Cole-Johnson has seen some investigative reports that dismiss someone’s account as not credible because of their “demeanor.” When asked to explain, the investigator has said the individual didn’t look them in the eye during the interview. The average HR person is not trained to assess that, she notes. “It’s not the most culturally competent thing to be doing either,” she says, since looking someone in the eye is disrespectful in some cultures.

While EEOC guidelines recommend that investigators examine witnesses’ demeanors, researchers have found that it’s actually a poor way to spot deception, says Michael Wade Johnson, CEO of Clear Law Institute and a former U.S. Department of Justice attorney. Investigators primarily look for nervousness. However, a person may be nervous or fidgety even when telling the truth.

Inexperienced investigators may find it difficult to reach a decision because they don’t understand that they’re not running a criminal case where the standard for evidence is “beyond a reasonable doubt,” Cole-Johnson says. Here, the standard is “preponderance of the evidence.” In other words, is it more likely than not that the incident occurred? 

In one investigation, Herskowitz came down on the side of a female contract employee who shared with a co-worker that she had been sexually assaulted by a warehouse supervisor. “What I found compelling is that she didn’t even want this [investigation] to be happening. She felt very vulnerable because of her job,” she says. “He had every reason to lie. She had no reason to lie.” 

Write a Report

​While the EEOC recommends a "prompt” investigation when harassment claims are made, that doesn’t mean you should speed through it. 

“In my mind, it’s better to do it right than to just get through it and have some sort of public punishment. That should never be the goal,” Cole-Johnson says. “The goal is to produce an appropriate fact-finding document or report … Sometimes that can be done quickly, especially if there are only a couple of witnesses, and sometimes that’s not feasible,” she says.

If the allegations are supported, the employer should take immediate and appropriate corrective action, which could range from a written reprimand to termination of employment depending on the severity and frequency of the misconduct, experts say. Make sure high-level employees are given the same treatment as low-level employees for similar conduct.

​The EEOC recommends that the written report document the investigation process, findings, recommendations and any disciplinary action imposed, as well as any corrective and preventive action.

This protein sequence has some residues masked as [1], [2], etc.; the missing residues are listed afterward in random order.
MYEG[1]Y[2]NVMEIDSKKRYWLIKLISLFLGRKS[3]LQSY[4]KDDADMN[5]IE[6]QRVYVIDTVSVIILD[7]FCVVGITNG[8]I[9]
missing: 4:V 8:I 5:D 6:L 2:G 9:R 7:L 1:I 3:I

After you’ve submitted the written report to the decision-maker and determined the appropriate disciplinary action (if any), follow up with both parties. Tell the person who filed the complaint that appropriate action was taken, even if you can’t share the details for privacy reasons.

Check back with that employee regularly to ensure that no further harassment has occurred and that there has been no retaliation, which could trigger additional liability. 

That follow-up shows the person who made the complaint that HR took it seriously, White says. In many highly publicized recent cases, the alleged sexual harassment and abuse reportedly had been an open secret for years. After one person came forward, the floodgates opened.

“You don’t want to be the HR professional in your company who has 30 people come forward saying this has been going on for years,” Snape says.  

​Measuring Credibility 

When there are conflicting versions of events in harassment cases, the U.S. Equal Employment Opportunity Commission suggests using the following factors to assess the credibility of all involved individuals:

Plausibility. Is the individual's version of the facts believable? Are there inconsistencies?

Demeanor. Does the individual seem to be telling the truth? This can be tricky. Contrary to popular belief, a liar might look you in the eye, while someone telling the truth could avert their gaze. Instead of being fidgety, liars are more likely to be rigid, says Michael Wade Johnson, CEO of Clear Law Institute and a former U.S. Department of Justice attorney.

Motive. Does the individual have a reason to lie? 

Corroboration. Are there documents or other witnesses that support the individual's version of events? 

Past record. Do any of the individuals have a prior history of inappropriate conduct or false statements?

Dori Meinert is senior writer/editor for HR Magazine.

{For more workplace harassment resources, click here.]